Is it possible to reinitialize a Spring Bean on runtime?

My Bean uses static settings which in some cases changes and then i have to reinitialize the bean.

  • 1
    You can access the bean from context right, and then just create a method update inside the bean class, which you can call based on your trigger to update the bean. Jul 6, 2018 at 22:04
  • My bean is a function inside a configuration class. Does a update function works for this constilation?
    – Fip
    Jul 6, 2018 at 22:34
  • Yes even if you create bean from a method, it is still an object inside spring context and can be accessed like any other bean. Jul 6, 2018 at 23:01

1 Answer 1


You have three options to update singleton bean in spring context, you can chose one suitable for your use case:

Reload method In the Bean
Create a method in your bean which will update/reload its properties. Based on your trigger, access the bean from spring context, and then call the reload method to update bean properties (since singleton) it will also be updated in spring context & everywhere it is autowired/injected.

Delete & Register Bean in Registry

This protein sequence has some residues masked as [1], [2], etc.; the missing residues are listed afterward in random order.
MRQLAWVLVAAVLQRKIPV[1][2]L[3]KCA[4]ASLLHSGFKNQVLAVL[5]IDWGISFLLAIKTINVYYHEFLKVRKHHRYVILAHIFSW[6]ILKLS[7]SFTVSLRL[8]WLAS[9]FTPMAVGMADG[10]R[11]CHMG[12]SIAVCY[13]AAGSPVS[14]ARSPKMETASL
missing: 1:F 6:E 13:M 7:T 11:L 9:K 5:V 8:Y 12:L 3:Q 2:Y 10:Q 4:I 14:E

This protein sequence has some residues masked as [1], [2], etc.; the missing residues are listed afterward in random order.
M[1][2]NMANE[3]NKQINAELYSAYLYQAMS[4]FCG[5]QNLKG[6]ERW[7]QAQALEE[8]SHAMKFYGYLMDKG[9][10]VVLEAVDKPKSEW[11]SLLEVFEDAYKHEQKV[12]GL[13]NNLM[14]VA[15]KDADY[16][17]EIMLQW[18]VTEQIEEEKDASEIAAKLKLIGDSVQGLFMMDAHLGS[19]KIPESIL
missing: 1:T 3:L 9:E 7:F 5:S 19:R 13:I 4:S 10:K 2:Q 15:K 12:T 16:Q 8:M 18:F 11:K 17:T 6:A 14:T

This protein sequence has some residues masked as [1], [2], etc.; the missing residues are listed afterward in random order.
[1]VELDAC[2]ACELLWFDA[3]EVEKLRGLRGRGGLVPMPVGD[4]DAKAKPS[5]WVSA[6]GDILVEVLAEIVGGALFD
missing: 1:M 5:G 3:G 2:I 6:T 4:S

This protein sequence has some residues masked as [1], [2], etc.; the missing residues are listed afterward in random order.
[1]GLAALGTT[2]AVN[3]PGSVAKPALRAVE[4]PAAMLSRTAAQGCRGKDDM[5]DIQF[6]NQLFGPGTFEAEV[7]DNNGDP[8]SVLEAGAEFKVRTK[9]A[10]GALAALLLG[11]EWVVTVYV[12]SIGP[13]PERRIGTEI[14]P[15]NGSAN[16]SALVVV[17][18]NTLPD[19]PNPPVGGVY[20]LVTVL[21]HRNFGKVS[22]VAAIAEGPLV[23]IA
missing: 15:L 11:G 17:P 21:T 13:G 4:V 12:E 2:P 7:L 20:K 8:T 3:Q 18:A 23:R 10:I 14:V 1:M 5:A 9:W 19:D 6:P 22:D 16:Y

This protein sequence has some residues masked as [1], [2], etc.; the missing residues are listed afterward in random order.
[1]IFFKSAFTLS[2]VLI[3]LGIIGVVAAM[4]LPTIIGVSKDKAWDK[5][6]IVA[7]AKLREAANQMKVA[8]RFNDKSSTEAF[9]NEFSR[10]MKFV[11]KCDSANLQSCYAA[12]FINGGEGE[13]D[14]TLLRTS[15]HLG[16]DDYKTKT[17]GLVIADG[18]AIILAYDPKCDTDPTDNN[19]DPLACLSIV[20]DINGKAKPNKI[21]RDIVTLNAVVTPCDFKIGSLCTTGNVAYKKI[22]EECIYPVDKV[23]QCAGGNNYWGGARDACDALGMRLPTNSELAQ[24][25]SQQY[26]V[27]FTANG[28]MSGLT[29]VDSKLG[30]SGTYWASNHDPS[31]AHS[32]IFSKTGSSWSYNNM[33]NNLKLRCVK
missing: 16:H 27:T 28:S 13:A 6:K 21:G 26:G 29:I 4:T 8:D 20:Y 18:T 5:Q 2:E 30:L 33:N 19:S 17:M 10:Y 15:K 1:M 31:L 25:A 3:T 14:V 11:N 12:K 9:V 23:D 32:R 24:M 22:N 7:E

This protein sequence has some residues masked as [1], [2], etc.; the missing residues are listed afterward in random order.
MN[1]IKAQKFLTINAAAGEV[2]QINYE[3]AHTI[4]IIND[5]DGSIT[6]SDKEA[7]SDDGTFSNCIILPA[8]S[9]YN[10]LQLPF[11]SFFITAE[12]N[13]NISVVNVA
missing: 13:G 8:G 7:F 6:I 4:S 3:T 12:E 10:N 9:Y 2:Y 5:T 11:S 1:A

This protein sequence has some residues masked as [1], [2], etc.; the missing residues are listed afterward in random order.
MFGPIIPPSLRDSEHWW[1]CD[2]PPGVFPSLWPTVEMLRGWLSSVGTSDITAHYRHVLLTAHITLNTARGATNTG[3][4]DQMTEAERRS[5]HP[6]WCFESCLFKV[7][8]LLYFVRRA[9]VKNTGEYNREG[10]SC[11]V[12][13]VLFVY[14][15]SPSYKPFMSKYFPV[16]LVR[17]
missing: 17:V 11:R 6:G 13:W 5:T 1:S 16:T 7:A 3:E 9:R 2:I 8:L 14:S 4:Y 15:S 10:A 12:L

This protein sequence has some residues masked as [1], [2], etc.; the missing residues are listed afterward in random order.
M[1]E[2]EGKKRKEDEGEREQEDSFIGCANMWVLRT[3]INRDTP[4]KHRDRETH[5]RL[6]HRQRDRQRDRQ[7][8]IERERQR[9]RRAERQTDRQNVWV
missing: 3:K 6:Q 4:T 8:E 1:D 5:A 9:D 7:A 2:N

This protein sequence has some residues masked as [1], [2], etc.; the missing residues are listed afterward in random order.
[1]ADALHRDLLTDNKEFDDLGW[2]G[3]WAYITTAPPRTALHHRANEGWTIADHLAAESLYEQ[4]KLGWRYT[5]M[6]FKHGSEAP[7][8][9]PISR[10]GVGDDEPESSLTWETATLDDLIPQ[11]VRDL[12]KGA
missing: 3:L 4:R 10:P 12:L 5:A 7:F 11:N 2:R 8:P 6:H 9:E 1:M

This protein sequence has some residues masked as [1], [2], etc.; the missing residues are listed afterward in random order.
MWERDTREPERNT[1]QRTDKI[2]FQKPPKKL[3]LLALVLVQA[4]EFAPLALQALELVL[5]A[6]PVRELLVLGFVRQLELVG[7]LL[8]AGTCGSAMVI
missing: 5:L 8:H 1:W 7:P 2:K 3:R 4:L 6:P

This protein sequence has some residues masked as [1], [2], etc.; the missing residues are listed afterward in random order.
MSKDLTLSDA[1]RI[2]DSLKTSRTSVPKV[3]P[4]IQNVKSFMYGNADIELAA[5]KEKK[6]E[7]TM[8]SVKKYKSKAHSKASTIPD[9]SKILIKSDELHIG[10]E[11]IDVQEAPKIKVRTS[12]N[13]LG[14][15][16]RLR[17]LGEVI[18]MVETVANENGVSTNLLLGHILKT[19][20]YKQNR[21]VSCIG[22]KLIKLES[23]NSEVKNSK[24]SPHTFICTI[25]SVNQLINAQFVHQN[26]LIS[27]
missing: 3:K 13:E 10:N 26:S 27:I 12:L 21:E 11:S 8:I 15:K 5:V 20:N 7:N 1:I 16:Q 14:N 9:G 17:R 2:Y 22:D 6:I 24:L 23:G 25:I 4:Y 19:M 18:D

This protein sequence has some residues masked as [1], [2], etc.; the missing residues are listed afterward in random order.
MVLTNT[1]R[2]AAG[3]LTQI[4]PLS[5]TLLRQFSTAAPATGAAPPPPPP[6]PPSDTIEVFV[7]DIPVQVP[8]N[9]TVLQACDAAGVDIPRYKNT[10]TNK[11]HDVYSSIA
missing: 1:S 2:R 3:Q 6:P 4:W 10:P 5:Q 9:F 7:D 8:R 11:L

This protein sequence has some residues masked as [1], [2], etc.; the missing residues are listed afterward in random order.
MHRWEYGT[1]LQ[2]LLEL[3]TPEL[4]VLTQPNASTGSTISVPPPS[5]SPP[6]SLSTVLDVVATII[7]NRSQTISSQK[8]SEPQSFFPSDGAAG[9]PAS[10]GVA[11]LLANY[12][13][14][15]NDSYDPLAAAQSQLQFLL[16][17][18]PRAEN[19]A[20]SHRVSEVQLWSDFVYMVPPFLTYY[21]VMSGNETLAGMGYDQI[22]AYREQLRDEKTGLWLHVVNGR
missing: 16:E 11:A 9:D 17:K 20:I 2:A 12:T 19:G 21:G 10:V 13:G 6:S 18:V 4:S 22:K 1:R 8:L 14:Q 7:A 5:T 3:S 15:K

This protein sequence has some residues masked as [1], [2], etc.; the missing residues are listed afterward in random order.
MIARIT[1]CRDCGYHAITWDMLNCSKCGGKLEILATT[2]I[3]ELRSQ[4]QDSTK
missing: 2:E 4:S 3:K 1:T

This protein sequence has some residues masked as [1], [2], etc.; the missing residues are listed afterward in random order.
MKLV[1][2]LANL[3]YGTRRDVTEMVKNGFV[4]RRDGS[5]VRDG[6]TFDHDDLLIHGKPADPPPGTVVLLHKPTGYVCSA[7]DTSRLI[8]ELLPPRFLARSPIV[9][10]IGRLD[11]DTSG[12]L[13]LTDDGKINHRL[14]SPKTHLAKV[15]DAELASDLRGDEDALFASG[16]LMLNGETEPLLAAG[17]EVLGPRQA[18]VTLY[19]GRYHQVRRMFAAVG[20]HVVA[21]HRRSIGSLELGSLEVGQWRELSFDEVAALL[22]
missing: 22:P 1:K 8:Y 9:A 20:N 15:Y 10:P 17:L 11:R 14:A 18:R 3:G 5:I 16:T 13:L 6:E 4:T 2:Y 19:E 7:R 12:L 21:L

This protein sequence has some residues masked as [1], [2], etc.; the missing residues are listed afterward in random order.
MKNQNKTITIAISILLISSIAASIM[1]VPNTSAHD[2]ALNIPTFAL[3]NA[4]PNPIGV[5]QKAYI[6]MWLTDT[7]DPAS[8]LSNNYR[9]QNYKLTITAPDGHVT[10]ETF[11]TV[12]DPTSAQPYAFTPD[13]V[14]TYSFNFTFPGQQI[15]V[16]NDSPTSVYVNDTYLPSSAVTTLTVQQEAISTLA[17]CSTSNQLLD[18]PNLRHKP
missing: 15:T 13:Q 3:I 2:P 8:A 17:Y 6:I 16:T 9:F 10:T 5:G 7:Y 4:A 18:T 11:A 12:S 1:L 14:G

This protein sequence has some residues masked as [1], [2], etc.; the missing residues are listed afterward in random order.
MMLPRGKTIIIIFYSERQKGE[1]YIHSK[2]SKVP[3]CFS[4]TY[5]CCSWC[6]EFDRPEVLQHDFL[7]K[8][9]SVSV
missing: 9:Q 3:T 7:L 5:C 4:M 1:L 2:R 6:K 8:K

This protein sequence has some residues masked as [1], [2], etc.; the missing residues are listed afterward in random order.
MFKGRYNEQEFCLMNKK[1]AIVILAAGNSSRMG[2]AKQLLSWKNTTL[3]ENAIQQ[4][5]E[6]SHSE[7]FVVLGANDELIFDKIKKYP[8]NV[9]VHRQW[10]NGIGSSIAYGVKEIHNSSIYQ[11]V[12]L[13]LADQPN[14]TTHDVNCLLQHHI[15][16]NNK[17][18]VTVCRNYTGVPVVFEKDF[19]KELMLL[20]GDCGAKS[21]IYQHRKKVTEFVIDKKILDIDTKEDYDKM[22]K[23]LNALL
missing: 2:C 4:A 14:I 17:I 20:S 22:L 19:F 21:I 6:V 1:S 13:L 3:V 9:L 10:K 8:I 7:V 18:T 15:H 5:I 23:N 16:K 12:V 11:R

You can use DefaultSingletonBeanRegistry to remove & re-register your bean. The only drawback to this, it will not refresh/reload old instance of already autowired/injected bean in consumer classes.

DefaultSingletonBeanRegistry registry = (DefaultSingletonBeanRegistry) context.getBeanFactory();
registry.destroySingleton({yourbean}) //destroys the bean object
registry.registerSingleton({yourbeanname}, {newbeanobject}) //add to singleton beans cache

Useful for refreshing bean value properties from config changes. But it has very limited & specific purpose. Resource to read more about it.

  • 1
    It's so hard to reload properties.
    – Alex78191
    Mar 18, 2019 at 17:55
  • Why not just bean = applicationContext.getBean(Bean.class)?
    – Alex78191
    Mar 18, 2019 at 18:23
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    Because it will just get you the already loaded bean from the context, and not refresh/reload it. I don't understand when you say, it's so hard ? Mar 18, 2019 at 18:26
  • 2
    In my case new bean is returned on applicationContext.getBean(Bean.class). It's because of @Scope(ConfigurableBeanFactory.SCOPE_PROTOTYPE).
    – Alex78191
    Mar 18, 2019 at 18:47
  • 2
    Yeah this question doesn't apply for non-singleton beans. Prototype scope is per use, so your bean is created new for every demand, so no question of reloading applies. Mar 18, 2019 at 20:07

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